Activists, residents largely oppose $4.7B Turnpike extension widening in Jersey City & Bayonne


Activists and residents came out largely in opposition to a $4.7 billion New Jersey Turnpike extension widening that would impact Bayonne and Jersey City at today’s board of commissioners meeting.

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By John Heinis/Hudson County View

“The citizens of Jersey City and the state deserve to know if the expansion project is going ahead … We deserve honest answers and we’d appreciate answers to those questions today,” said attorney John Richman, who is representing Empower NJ, one of 135 environmental groups who are circulation a petition to halt the project.

The three-stage proposal would widen the extension to four lanes in both directions – replacing exit 14 in Newark and 14A in Bayonne.

The next phase would widen 14A to Columbus Drive in Jersey City to three lanes, while the final phase would replace elevated structures from Columbus Drive to Jersey Avenue.

The meeting, which was held in person at their headquarters in Woodbridge and also allowed public comment via phone, started at 9 a.m., though didn’t really get moving until about 9:40 a.m. due to an executive session.

While the expansion wasn’t on the agenda, very few of the two dozen other speakers addressed any other topic.

Brian Scanlon, a former Wykoff mayor, was another caller who objected, the first of many to note that expanding highways is not proven to actually alleviate traffic.

“I just want to state my objection to any expansion to any approach to the Holland Tunnel including I-78 for the reasons already given … It’s simply documented over, and over, and over again in transportation literature. If roads need to be repaired, repair them. If bridges need to be fixed, fix them. But do not widen any roads,” he said.

He was also critical of the 9 a.m. start time of the meeting on a work day, as well as beginning by going into executive session, noting that could’ve waited until after public comment had concluded.

While the overwhelming majority on the call opposed the extension, Hudson County Central Labor Council President Barry Kushnir, a lifelong Bayonne resident, spoke in favor.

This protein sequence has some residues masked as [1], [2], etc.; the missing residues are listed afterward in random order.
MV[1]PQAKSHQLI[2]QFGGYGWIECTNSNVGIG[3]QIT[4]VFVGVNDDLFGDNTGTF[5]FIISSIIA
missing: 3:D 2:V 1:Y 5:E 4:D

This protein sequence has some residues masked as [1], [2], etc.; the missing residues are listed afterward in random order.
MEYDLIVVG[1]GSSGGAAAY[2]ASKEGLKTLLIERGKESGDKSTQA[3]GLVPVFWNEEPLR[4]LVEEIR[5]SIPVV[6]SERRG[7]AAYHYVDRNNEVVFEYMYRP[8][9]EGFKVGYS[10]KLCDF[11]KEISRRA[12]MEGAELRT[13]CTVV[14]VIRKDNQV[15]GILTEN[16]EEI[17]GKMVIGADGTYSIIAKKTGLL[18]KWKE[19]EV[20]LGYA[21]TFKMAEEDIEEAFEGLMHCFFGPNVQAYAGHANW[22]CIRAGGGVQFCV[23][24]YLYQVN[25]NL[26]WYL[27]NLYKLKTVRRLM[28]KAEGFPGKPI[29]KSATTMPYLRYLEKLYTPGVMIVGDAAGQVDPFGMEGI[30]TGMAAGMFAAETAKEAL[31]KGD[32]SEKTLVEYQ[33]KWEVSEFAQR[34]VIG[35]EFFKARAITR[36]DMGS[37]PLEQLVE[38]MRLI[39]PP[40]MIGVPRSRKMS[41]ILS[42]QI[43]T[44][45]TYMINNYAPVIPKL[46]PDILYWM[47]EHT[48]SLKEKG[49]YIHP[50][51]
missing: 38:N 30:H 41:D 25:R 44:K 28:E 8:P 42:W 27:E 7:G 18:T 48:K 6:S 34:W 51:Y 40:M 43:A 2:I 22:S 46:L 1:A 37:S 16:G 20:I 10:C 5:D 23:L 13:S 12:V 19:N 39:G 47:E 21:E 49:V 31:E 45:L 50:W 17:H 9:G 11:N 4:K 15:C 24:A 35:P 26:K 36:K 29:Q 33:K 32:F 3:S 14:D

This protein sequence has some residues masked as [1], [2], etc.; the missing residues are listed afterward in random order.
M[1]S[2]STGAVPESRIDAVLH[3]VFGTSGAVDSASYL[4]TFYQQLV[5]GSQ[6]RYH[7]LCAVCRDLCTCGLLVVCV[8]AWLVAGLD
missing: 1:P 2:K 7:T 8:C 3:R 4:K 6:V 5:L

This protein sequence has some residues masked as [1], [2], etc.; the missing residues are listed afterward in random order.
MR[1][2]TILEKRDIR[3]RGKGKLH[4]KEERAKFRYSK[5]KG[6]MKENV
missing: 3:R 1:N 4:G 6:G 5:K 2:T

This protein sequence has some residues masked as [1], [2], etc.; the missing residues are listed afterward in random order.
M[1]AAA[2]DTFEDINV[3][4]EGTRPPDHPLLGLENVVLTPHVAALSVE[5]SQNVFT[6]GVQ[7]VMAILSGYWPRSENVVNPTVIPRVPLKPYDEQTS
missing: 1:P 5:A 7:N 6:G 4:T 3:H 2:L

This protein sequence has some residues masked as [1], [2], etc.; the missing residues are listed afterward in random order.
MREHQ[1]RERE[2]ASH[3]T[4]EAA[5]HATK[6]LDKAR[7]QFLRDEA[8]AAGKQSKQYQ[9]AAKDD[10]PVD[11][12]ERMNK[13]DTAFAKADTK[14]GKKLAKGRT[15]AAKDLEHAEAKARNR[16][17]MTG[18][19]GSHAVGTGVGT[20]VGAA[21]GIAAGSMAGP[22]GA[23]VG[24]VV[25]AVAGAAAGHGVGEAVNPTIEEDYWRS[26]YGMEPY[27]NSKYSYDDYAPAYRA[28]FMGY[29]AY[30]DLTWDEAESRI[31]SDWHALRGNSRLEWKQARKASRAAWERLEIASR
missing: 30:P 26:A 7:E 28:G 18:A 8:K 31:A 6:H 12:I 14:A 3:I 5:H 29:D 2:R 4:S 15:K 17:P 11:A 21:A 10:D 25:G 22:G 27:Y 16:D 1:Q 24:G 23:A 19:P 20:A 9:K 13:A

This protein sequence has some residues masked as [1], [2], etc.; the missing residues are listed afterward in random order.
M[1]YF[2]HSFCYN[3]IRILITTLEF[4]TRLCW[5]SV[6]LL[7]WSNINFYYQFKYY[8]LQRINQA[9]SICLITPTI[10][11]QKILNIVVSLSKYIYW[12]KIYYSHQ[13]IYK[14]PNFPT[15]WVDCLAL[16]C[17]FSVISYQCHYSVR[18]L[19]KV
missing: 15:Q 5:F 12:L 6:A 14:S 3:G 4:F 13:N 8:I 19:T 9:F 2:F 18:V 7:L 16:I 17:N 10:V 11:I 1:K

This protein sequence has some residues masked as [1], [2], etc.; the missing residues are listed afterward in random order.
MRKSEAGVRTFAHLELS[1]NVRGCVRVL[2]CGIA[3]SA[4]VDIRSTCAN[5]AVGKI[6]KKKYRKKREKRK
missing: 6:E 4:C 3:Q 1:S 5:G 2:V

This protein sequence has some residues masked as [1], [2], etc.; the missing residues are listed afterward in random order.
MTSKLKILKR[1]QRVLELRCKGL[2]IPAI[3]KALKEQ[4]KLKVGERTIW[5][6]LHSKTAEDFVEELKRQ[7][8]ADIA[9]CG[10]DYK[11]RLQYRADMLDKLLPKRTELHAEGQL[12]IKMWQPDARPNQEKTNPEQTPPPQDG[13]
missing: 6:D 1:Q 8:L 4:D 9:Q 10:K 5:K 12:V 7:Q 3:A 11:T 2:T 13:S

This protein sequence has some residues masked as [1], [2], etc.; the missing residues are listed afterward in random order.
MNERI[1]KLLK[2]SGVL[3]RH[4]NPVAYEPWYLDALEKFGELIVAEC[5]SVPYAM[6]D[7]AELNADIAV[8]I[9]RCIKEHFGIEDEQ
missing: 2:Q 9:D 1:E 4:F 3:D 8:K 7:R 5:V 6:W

“ … It’s critical that we rebuild this bridge: take it from me, I’m 52 years old, I grew up in Downtown Bayonne … it took me two hours to take public transit to Downtown Jersey City where I went to high school,” he began.

“Traffic is already there, traffic has been there for decades and unless we rebuild and expand this bridge it may create a catastrophe that would not only hurt our economic growth, but also the well being of our residents,” pointing to bridge collapses in Mississippi and Pittsburgh.

Others stated that in terms of social and environmental justice, this project misses the mark by a wide margin.

“This makes no sense on the merits and it just goes against [Gov. Phil] Murphy’s climate goals and is bad for our health: these are all facts that we know, act accordingly,” said Jersey City resident Robert Howley.

“The needed repairs should move forward, but there should be no expansion of the turnpike. By expanding the turnpike you’re doing two things: it will increase traffic and it will increase air pollution,” said Chris Adair, of Bike Hoboken.

Colin DeVries, a board member of Safe Streets Jersey City, urged the board “not to fall for the jobs trope,” noting that there are plenty of high-paying jobs related to transportation infrastructure in this area, and that the state needs to pivot to “a health holistic approach.”

Harsimus Cove Association President Eleana Little noted that their neighborhood is considered an environmental justice community by the state, noting that the expansion would lead to more cars, and therefore more air pollution, on municipal roads to avoid turnpike traffic.

Another Jersey City resident, Dana Patton, questioned why Murphy had not called off the project altogether at this point.

” … I don’t understand if the governor truly cares about environmental causes and social justice, why is this project moving forward! As almost all the other speakers have pointed out: expanding highways does not work!”

Several speakers also noted that the air quality in Hudson County has received an F from the American Lung Association, as well as pointing out that NJTA Chair Diane Gutierrez-Scaccetti, also the commissioner of the New Jersey Department of Transportation, told the state Senate they would not be allocating funds towards the expansion.

After public portion concluded, Gutierrez-Scaccetti said that when she speaks to the legislature, she is speaking as the head of the NJ DOT, not on behalf of the NJTA.

The board took no formal action on the turnpike extension before the meeting concluded around 11:15 a.m.

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